6 Extreme Risk Protective Orders Issued In First 4 Months Of New Mass. 'Red Flag' Gun Law

In the first four months of a new state law allowing family members and roommates to petition courts to suspend gun ownership rights of someone they believe to be a danger, seven such petitions were filed and six were issued by judges.

Gov. Charlie Baker in July signed the law establishing an extreme risk protective order process that allows relatives and household members to ask a judge to suspend someone's gun license, a measure advocates pushed for after the deadly 2018 school shooting in Parkland, Florida.

The law also included a requirement that the court system issue an annual report on the use of extreme risk protective orders (ERPOs), including a race and gender breakdown of petitioners and respondents and information on whether any petitions were deemed fraudulent.

The first such report, recently filed with lawmakers, logged a total of seven petitions filed — one in August, four in September, and one each in October and November. None had been judicially determined to be fraudulent, the report said.

The Senate placed the report on file during its Monday morning session.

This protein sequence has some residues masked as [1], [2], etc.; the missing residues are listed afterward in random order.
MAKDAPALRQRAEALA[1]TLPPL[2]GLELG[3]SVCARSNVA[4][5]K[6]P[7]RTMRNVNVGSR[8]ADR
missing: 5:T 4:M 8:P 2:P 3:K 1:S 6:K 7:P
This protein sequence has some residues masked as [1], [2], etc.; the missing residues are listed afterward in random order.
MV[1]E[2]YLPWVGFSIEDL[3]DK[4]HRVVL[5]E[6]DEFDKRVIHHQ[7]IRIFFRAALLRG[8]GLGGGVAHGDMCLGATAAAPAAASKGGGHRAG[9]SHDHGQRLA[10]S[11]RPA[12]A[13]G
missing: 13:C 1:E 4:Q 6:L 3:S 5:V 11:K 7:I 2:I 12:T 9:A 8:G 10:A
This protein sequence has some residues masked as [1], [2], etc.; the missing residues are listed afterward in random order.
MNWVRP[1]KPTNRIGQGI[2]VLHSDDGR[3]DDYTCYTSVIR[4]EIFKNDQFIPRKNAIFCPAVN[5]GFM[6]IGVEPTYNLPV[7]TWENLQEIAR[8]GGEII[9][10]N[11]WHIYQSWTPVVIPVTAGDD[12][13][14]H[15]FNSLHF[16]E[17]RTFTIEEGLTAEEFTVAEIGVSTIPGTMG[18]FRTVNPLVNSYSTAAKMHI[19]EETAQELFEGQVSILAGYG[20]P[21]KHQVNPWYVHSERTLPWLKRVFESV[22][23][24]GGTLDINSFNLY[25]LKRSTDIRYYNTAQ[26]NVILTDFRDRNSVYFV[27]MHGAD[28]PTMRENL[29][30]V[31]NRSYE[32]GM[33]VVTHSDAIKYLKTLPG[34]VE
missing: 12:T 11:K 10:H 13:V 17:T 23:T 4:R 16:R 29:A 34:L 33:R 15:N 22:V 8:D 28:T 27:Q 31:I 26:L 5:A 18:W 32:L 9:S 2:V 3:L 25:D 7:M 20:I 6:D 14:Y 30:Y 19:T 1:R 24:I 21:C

In six of the seven instances, an ERPO was issued at an emergency hearing. One emergency ERPO was extended.

The law allows courts to issue emergency ERPOs, which expire after 10 days, "without notice to the respondent and prior to the hearing required" in certain circumstances.

Under the law, petitioners must explain why the respondent "poses a risk of causing bodily injury to self or others by having in the respondent's control, ownership or possession a firearm, rifle, shotgun, machine gun, weapon or ammunition." The court must hold a hearing within 10 days of receiving the petition, and if the order is granted, issues an order requiring the respondent to immediately surrender their license to carry or firearm identification card, and all firearms, rifles, shotguns, machine guns, weapons or ammunition to local police.

Any petitioner who files for an ERPO with information they know to be materially false, or with an intent to harass a respondent, is subject to a fine between $2,500 and $5,000, up to two and a half years in jail, or both.

The report includes demographic data on the five petitioners and seven respondents involved in the ERPO process so far. Four petitioners were male and one was female; four petitioners were white and one's race was not reported or recorded.

Of the respondents, one was listed as Asian, two black or African-American, and the remaining four white. Six respondents were male and one was female.


In advocating for the bill last session, Rep. David Linsky said 2,287 people from Massachusetts were killed by gunfire in the last decade, and 55 percent of all gun deaths in Massachusetts during 2015 were suicides.

Baker said when he signed the law that it "creates a responsible way to help prevent gun deaths and suicides while protecting individuals' Second Amendment rights."



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